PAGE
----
Ganesh Man Singh

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Ganesh Man Singh
Ganesh man singh 1993.jpg
Ganesh Man Singh
Born November 9, 1915
Itumbahal, Kathmandu, Nepal
Died September 1997
Chaksibari, Kathmandu, Nepal
Organization Nepali Congress, Nepal Praja Parishad
Political movement
Nepalese Democratic Movement

Ganesh Man Singh (Nepali:गणेशमान सिंह) (November 9, 1915 – September 1997) was the commander of Nepalese democratic movement of 1990 AD. He is one of the very few people in the History of Nepal to refuse to become the Prime Minister when offered the post by the monarch, and as such, is revered as the Father of Democracy in Nepal.

Early life[edit]

He was born on November 9, 1915[1] in Itumbahal, Kathmandu. His father was Gyan Man Singh and mother Sanunani Shrestha Singh. His father died when he was young, so his grandfather, Ratna Man Singh (who was Badakaji in Rana regime), took care of him.

He studied in Durbar High School till class 6 when he was rusticated from the school for not respecting his fellow Rana students.[2] He then went to Calcutta to study where he completed his matriculation from Vidyasagar College in first division.[2] He studied until I.Sc. then returned to Nepal in B.S. 1994.

Supreme Leader of Nepali Congress[edit]

Ganesh Man Singh Statue in front of Ganesh Man Singh Bhawan in TU Teaching Hospital, Kathmandu
Ganesh Man Singh Building in TU Teaching Hospital, Kathmandu. The building contains Pediatrics Department of the hospital.

Mr Singh was one of the main leaders of Nepali Congress Movement in 2007 B.S., which was able to overthrow Rana Regime. In 2015, he was elected as Member of Parliament from Kathmandu and later became a Cabinet Minister. After coup d'état by King Mahendra, Mr Singh became one of the main leaders advocating for democracy in Nepal. He ultimately became the Supreme leader of Nepali Congress, the title he held throughout his life.

Early political life[edit]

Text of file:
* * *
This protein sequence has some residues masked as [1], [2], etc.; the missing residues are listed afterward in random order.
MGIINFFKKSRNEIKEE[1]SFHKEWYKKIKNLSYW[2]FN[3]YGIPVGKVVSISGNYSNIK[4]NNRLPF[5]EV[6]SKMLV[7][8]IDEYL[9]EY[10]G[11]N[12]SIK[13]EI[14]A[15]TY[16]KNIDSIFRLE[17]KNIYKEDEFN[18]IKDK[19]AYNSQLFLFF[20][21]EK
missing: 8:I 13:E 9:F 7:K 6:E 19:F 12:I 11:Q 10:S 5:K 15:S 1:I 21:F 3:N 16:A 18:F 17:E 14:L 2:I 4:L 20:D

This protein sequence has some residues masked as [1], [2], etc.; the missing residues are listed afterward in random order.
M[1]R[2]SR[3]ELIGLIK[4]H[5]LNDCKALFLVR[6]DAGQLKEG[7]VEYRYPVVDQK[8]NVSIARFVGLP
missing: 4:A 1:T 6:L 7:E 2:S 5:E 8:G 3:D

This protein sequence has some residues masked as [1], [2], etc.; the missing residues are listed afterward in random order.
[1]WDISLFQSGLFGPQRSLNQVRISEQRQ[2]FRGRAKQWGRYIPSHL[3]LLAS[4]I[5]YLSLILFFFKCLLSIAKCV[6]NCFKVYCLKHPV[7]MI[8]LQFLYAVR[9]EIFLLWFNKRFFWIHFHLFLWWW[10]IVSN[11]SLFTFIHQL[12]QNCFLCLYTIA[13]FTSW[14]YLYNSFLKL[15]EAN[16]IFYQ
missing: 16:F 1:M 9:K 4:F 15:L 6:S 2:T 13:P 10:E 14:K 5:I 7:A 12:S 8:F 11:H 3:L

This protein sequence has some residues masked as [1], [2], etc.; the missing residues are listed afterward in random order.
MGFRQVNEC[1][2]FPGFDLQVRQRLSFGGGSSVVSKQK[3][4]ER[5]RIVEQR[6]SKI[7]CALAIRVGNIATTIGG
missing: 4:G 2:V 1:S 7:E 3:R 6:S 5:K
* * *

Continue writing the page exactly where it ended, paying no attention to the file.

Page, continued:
As soon as he got back to Nepal, he started protesting against the autocratic rulers of Nepal. He came in contact with martyr Dharma Bhakta Mathema and joined Praja Parishad, the first political party of Nepal.[3] He got married with Mangala Devi Singh in B.S. 1997. Three months after his marriage, he was arrested for his involvement in Praja Parishad. He was sentenced to life imprisonment for his democratic activities.

Later life[edit]

After the coup of 1960, Singh was held without trial for eight years at the Sundarijal Military Detention Camp.[4]

Recognizing his outstanding contribution in the field of Human Rights, Mr. Singh was honored by the United Nations with “Human Rights Award” in 1993. He is the first Statesman from South Asia to receive this prestigious award.

Singh had received the “United States Peace Run Prize” in 1990 for his contribution to peace in Nepal and the world and his leadership quality. He was also decorated by the “U Thant Peace Award”.

References[edit]

  1. ^ Letter to "Mission Pemanente, Du Royamu Du Nepal, Aupres de l'office des Nations Unies, Geneve" by Nepalese Ambassador, Jayaraj Acharya, nominating Ganesh Man Singh for Human Right Award, Page 62, श्रद्धांजली
  2. ^ a b वीर गणेशमान सिंह स्मारिका, Page 1
  3. ^ इतिहासपुरुषहरुका दृष्टिमा गणेशमान सिंह, Page 21
  4. ^ "Picture of Sundarijal Military Detention Camp". Nepali Congress. Archived from the original on 2002-08-02. Retrieved 2008-10-07. 

External links[edit]